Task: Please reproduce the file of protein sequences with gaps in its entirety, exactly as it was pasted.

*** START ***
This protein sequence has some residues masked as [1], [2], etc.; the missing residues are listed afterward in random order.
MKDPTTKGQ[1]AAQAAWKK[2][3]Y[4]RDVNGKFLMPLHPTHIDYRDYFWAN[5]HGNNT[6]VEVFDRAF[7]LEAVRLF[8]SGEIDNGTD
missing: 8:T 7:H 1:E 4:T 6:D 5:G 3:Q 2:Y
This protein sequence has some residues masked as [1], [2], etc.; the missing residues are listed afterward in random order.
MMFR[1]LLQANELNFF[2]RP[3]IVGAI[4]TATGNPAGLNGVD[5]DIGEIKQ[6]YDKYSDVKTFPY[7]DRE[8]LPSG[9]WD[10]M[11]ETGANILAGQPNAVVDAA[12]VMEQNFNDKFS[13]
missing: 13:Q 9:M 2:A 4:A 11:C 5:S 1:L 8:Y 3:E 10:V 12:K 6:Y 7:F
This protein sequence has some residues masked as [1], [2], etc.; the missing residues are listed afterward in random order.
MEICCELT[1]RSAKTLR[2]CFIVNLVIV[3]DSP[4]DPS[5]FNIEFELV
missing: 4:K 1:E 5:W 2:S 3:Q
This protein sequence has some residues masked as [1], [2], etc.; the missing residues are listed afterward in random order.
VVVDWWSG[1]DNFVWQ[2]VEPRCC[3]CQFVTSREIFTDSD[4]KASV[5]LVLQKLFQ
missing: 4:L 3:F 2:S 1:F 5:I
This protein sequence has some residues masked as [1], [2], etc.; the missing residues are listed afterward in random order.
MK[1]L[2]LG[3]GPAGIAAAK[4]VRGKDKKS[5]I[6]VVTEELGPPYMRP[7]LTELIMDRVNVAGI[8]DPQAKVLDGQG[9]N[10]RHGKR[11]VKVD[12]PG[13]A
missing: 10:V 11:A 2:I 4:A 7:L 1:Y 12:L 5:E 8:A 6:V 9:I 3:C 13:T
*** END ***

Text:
This protein sequence has some residues masked as [1], [2], etc.; the missing residues are listed afterward in random order.
MKDPTTKGQ[1]AAQAAWKK[2][3]Y[4]RDVNGKFLMPLHPTHIDYRDYFWAN[5]HGNNT[6]VEVFDRAF[7]LEAVRLF[8]SGEIDNGTD
missing: 8:T 7:H 1:E 4:T 6:D 5:G 3:Q 2:Y
This protein sequence has some residues masked as [1], [2], etc.; the missing residues are listed afterward in random order.
MMFR[1]LLQANELNFF[2]RP[3]IVGAI[4]TATGNPAGLNGVD[5]DIGEIKQ[6]YDKYSDVKTFPY[7]DRE[8]LPSG[9]WD[10]M[11]ETGANILAGQPNAVVDAA[12]VMEQNFNDKFS[13]
missing: 13:Q 9:M 2:A 4:A 11:C 5:S 1:L 8:Y 3:E 10:V 12:K 6:Y 7:F
This protein sequence has some residues masked as [1], [2], etc.; the missing residues are listed afterward in random order.
MEICCELT[1]RSAKTLR[2]CFIVNLVIV[3]DSP[4]DPS[5]FNIEFELV
missing: 4:K 1:E 5:W 2:S 3:Q
This protein sequence has some residues masked as [1], [2], etc.; the missing residues are listed afterward in random order.
VVVDWWSG[1]DNFVWQ[2]VEPRCC[3]CQFVTSREIFTDSD[4]KASV[5]LVLQKLFQ
missing: 4:L 3:F 2:S 1:F 5:I
This protein sequence has some residues masked as [1], [2], etc.; the missing residues are listed afterward in random order.
MK[1]L[2]LG[3]GPAGIAAAK[4]VRGKDKKS[5]I[6]VVTEELGPPYMRP[7]LTELIMDRVNVAGI[8]DPQAKVLDGQG[9]N[10]RHGKR[11]VKVD[12]PG[13]A
missing: 10:V 11:A 2:I 4:A 7:L 1:Y 12:L 5:E 8:A 6:V 9:I 3:C 13:T